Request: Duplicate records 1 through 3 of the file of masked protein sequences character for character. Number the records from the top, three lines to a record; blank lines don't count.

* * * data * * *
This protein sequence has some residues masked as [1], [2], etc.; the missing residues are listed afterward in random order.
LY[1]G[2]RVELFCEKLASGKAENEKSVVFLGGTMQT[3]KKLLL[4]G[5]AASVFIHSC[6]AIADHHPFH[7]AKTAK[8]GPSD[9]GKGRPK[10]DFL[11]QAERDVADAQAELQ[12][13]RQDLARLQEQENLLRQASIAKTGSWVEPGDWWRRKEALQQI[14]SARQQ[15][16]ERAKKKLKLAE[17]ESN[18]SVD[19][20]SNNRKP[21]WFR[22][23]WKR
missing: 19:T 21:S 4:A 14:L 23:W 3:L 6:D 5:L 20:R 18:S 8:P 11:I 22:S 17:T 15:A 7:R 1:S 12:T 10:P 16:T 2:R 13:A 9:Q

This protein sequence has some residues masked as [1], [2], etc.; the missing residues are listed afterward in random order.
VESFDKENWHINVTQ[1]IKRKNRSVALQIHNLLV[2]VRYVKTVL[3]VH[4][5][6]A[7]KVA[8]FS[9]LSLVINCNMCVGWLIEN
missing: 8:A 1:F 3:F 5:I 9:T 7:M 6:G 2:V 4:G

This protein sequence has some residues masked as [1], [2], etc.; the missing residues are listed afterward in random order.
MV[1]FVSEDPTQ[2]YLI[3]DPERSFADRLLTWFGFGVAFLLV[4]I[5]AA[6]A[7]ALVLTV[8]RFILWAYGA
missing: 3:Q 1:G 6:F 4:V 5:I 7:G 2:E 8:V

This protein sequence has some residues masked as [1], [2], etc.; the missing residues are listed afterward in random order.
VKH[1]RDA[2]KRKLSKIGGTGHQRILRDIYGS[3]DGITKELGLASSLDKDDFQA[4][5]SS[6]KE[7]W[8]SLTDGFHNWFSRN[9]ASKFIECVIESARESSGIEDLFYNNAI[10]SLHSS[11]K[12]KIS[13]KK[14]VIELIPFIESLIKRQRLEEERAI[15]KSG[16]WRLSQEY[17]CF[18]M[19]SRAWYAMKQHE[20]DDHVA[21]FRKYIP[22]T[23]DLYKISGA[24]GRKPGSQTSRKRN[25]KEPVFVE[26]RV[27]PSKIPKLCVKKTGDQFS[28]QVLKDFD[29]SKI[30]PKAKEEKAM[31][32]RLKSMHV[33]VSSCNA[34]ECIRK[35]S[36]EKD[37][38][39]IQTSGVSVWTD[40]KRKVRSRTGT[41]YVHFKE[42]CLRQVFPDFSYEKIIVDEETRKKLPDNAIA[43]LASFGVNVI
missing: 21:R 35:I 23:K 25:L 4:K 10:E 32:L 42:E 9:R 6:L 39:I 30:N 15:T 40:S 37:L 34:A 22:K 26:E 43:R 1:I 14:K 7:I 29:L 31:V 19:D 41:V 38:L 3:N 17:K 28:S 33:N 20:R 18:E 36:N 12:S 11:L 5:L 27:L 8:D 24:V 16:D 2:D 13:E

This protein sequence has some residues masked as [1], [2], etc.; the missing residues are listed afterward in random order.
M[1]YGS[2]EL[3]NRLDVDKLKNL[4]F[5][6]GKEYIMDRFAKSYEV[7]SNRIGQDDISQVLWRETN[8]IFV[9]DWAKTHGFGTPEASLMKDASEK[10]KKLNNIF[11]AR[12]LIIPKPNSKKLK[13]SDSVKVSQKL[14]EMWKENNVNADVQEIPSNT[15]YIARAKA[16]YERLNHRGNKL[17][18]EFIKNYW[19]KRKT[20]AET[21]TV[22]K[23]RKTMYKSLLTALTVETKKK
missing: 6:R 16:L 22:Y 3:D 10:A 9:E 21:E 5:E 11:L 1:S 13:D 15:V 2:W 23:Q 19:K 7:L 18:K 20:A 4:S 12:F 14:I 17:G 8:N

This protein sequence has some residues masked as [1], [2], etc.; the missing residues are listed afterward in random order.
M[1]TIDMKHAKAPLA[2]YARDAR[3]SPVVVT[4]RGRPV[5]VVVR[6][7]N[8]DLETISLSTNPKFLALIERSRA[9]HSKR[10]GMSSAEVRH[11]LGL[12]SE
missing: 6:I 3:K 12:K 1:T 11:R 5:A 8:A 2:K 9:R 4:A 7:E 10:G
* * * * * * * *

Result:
This protein sequence has some residues masked as [1], [2], etc.; the missing residues are listed afterward in random order.
LY[1]G[2]RVELFCEKLASGKAENEKSVVFLGGTMQT[3]KKLLL[4]G[5]AASVFIHSC[6]AIADHHPFH[7]AKTAK[8]GPSD[9]GKGRPK[10]DFL[11]QAERDVADAQAELQ[12][13]RQDLARLQEQENLLRQASIAKTGSWVEPGDWWRRKEALQQI[14]SARQQ[15][16]ERAKKKLKLAE[17]ESN[18]SVD[19][20]SNNRKP[21]WFR[22][23]WKR
missing: 19:T 21:S 4:A 14:L 23:W 3:L 6:D 5:L 20:R 18:S 8:P 11:I 22:S 17:T 15:A 7:R 1:S 12:T 10:P 16:T 2:R 13:A 9:Q

This protein sequence has some residues masked as [1], [2], etc.; the missing residues are listed afterward in random order.
VESFDKENWHINVTQ[1]IKRKNRSVALQIHNLLV[2]VRYVKTVL[3]VH[4][5][6]A[7]KVA[8]FS[9]LSLVINCNMCVGWLIEN
missing: 8:A 1:F 3:F 5:I 9:T 7:M 6:G 2:V 4:G

This protein sequence has some residues masked as [1], [2], etc.; the missing residues are listed afterward in random order.
MV[1]FVSEDPTQ[2]YLI[3]DPERSFADRLLTWFGFGVAFLLV[4]I[5]AA[6]A[7]ALVLTV[8]RFILWAYGA
missing: 3:Q 1:G 6:F 4:V 5:I 7:G 2:E 8:V